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If $a \gt 0$ show that the solution set of the inequality $x^2 \lt a$ consists of all numbers $x$ for which $-\sqrt a \lt x \lt \sqrt a$. Solution: $$x^2 \lt a \Longrightarrow$$ $$x^2 - a \lt 0\Longrightarrow$$ $$(x + \sqrt a)(x - \sqrt a) \lt 0$$

If $x \lt -\sqrt a$ then $x + \sqrt a \lt 0$ and $x -\sqrt a \lt -2\sqrt a \lt 0$ therefore $(x + \sqrt a)(x - \sqrt a) \gt 0$ which is a contradiction. There is more to the solution but my question is why is $-2\sqrt a$ used? Is the solution valid with just $x -\sqrt a \lt 0$ instead of $x -\sqrt a \lt -2\sqrt a \lt 0$? It would seem to yield the same contradiction. Thanks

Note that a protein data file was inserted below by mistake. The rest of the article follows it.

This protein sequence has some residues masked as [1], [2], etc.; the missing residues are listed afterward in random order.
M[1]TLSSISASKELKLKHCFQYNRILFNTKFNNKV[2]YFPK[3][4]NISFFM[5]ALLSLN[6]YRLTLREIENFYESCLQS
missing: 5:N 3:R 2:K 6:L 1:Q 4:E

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    $\begingroup$ $<0=$ is not a good notation. $\endgroup$ Sep 27, 2022 at 16:12
  • $\begingroup$ @DietrichBurde what should be used? $\endgroup$
    – Rolomoto
    Sep 27, 2022 at 16:31
  • $\begingroup$ Better is $\Longrightarrow$ or $\Longleftrightarrow$. $\endgroup$ Sep 27, 2022 at 16:51

1 Answer 1

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There is $-2\sqrt{a}$ because $x>-\sqrt{a}$ (the assumption) and $x$ is estimated upward to $-\sqrt{a}$. The upwards estimated difference is hence $-2\sqrt{a}$. Both are practically the same, $-2\sqrt{a}$ is one reasoning step.

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